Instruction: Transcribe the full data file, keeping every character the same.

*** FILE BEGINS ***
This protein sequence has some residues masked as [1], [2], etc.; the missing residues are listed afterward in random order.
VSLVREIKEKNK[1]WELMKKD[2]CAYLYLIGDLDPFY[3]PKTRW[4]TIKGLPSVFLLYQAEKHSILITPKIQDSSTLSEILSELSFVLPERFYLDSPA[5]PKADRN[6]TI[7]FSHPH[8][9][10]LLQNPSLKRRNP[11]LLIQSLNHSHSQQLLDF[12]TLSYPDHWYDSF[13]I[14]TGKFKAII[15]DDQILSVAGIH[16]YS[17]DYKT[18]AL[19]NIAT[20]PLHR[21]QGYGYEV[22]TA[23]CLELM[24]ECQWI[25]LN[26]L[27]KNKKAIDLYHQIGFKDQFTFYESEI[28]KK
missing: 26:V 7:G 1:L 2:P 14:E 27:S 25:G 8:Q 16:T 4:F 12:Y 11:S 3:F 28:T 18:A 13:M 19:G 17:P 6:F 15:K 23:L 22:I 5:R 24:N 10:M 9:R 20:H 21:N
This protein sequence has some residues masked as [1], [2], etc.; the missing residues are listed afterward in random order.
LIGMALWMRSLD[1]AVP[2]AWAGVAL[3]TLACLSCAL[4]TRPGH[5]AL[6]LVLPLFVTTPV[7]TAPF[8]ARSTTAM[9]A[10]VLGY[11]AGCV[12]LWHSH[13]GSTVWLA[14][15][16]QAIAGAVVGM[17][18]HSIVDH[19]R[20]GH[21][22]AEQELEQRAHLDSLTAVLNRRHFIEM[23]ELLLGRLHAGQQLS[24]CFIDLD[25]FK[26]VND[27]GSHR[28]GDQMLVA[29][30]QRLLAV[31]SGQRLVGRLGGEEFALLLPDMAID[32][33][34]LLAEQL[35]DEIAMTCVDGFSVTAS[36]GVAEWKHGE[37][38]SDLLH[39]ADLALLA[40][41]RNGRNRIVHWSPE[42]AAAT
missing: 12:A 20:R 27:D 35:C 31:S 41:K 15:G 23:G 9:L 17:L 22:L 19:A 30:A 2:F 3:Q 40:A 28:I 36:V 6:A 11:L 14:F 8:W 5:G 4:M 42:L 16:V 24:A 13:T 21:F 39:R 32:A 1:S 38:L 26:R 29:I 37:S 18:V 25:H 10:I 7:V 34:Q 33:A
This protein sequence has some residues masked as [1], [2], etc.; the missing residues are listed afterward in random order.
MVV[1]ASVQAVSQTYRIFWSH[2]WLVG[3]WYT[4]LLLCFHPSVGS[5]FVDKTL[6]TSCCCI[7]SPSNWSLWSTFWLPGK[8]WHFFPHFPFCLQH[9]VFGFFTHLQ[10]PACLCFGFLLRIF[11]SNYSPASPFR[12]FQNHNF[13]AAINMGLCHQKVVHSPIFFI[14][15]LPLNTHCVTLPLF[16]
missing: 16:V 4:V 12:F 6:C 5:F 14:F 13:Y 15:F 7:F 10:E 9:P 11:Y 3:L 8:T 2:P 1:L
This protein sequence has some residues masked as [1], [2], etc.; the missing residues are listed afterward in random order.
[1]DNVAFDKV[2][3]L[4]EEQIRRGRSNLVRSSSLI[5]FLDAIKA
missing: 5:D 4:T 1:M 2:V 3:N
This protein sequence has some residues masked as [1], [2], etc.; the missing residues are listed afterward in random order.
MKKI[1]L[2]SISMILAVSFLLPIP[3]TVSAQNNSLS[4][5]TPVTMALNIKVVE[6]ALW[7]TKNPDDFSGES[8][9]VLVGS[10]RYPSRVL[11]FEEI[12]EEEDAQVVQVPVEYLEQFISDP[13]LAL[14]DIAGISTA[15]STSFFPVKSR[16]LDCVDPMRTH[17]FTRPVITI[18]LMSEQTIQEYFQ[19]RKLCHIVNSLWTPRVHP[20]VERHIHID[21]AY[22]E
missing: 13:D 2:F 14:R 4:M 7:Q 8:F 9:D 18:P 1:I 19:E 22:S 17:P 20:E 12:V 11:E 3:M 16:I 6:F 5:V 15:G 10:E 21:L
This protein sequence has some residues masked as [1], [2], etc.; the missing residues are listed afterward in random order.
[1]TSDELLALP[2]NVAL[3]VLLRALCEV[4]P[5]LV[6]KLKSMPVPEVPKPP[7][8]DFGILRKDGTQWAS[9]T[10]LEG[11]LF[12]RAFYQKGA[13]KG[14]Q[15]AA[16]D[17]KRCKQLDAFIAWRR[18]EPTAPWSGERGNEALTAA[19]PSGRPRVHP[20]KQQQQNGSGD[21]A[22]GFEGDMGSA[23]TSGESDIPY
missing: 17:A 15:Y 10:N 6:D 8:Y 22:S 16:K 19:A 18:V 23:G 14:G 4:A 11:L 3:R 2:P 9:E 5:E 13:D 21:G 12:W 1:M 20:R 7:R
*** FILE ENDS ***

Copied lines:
This protein sequence has some residues masked as [1], [2], etc.; the missing residues are listed afterward in random order.
VSLVREIKEKNK[1]WELMKKD[2]CAYLYLIGDLDPFY[3]PKTRW[4]TIKGLPSVFLLYQAEKHSILITPKIQDSSTLSEILSELSFVLPERFYLDSPA[5]PKADRN[6]TI[7]FSHPH[8][9][10]LLQNPSLKRRNP[11]LLIQSLNHSHSQQLLDF[12]TLSYPDHWYDSF[13]I[14]TGKFKAII[15]DDQILSVAGIH[16]YS[17]DYKT[18]AL[19]NIAT[20]PLHR[21]QGYGYEV[22]TA[23]CLELM[24]ECQWI[25]LN[26]L[27]KNKKAIDLYHQIGFKDQFTFYESEI[28]KK
missing: 26:V 7:G 1:L 2:P 14:E 27:S 25:G 8:Q 16:T 4:F 12:Y 11:S 3:F 28:T 18:A 13:M 19:G 17:P 6:F 15:K 23:L 22:I 5:R 24:N 10:M 9:R 20:H 21:N
This protein sequence has some residues masked as [1], [2], etc.; the missing residues are listed afterward in random order.
LIGMALWMRSLD[1]AVP[2]AWAGVAL[3]TLACLSCAL[4]TRPGH[5]AL[6]LVLPLFVTTPV[7]TAPF[8]ARSTTAM[9]A[10]VLGY[11]AGCV[12]LWHSH[13]GSTVWLA[14][15][16]QAIAGAVVGM[17][18]HSIVDH[19]R[20]GH[21][22]AEQELEQRAHLDSLTAVLNRRHFIEM[23]ELLLGRLHAGQQLS[24]CFIDLD[25]FK[26]VND[27]GSHR[28]GDQMLVA[29][30]QRLLAV[31]SGQRLVGRLGGEEFALLLPDMAID[32][33][34]LLAEQL[35]DEIAMTCVDGFSVTAS[36]GVAEWKHGE[37][38]SDLLH[39]ADLALLA[40][41]RNGRNRIVHWSPE[42]AAAT
missing: 12:A 20:R 27:D 35:C 31:S 41:K 15:G 23:G 9:L 17:L 22:L 19:A 30:A 2:F 3:Q 40:A 28:I 36:V 6:A 11:L 14:F 8:W 5:G 4:M 42:L 16:V 24:A 13:T 21:F 39:R 32:A 1:S 38:L 26:R 29:I 37:S 18:V 25:H 10:I 7:V 34:Q 33:A
This protein sequence has some residues masked as [1], [2], etc.; the missing residues are listed afterward in random order.
MVV[1]ASVQAVSQTYRIFWSH[2]WLVG[3]WYT[4]LLLCFHPSVGS[5]FVDKTL[6]TSCCCI[7]SPSNWSLWSTFWLPGK[8]WHFFPHFPFCLQH[9]VFGFFTHLQ[10]PACLCFGFLLRIF[11]SNYSPASPFR[12]FQNHNF[13]AAINMGLCHQKVVHSPIFFI[14][15]LPLNTHCVTLPLF[16]
missing: 16:V 4:V 12:F 6:C 5:F 14:F 13:Y 15:F 7:F 10:E 9:P 11:Y 3:L 8:T 2:P 1:L
This protein sequence has some residues masked as [1], [2], etc.; the missing residues are listed afterward in random order.
[1]DNVAFDKV[2][3]L[4]EEQIRRGRSNLVRSSSLI[5]FLDAIKA
missing: 5:D 4:T 1:M 2:V 3:N
This protein sequence has some residues masked as [1], [2], etc.; the missing residues are listed afterward in random order.
MKKI[1]L[2]SISMILAVSFLLPIP[3]TVSAQNNSLS[4][5]TPVTMALNIKVVE[6]ALW[7]TKNPDDFSGES[8][9]VLVGS[10]RYPSRVL[11]FEEI[12]EEEDAQVVQVPVEYLEQFISDP[13]LAL[14]DIAGISTA[15]STSFFPVKSR[16]LDCVDPMRTH[17]FTRPVITI[18]LMSEQTIQEYFQ[19]RKLCHIVNSLWTPRVHP[20]VERHIHID[21]AY[22]E
missing: 13:D 2:F 14:R 4:M 7:Q 8:F 9:D 18:P 1:I 19:E 22:S 17:P 20:E 12:V 11:E 3:M 16:I 6:F 5:V 15:G 10:E 21:L
This protein sequence has some residues masked as [1], [2], etc.; the missing residues are listed afterward in random order.
[1]TSDELLALP[2]NVAL[3]VLLRALCEV[4]P[5]LV[6]KLKSMPVPEVPKPP[7][8]DFGILRKDGTQWAS[9]T[10]LEG[11]LF[12]RAFYQKGA[13]KG[14]Q[15]AA[16]D[17]KRCKQLDAFIAWRR[18]EPTAPWSGERGNEALTAA[19]PSGRPRVHP[20]KQQQQNGSGD[21]A[22]GFEGDMGSA[23]TSGESDIPY
missing: 17:A 15:Y 10:N 6:D 8:Y 22:S 16:K 19:A 18:V 23:G 14:G 4:A 11:L 3:R 2:P 9:E 5:E 13:D 21:G 12:W 1:M 20:R 7:R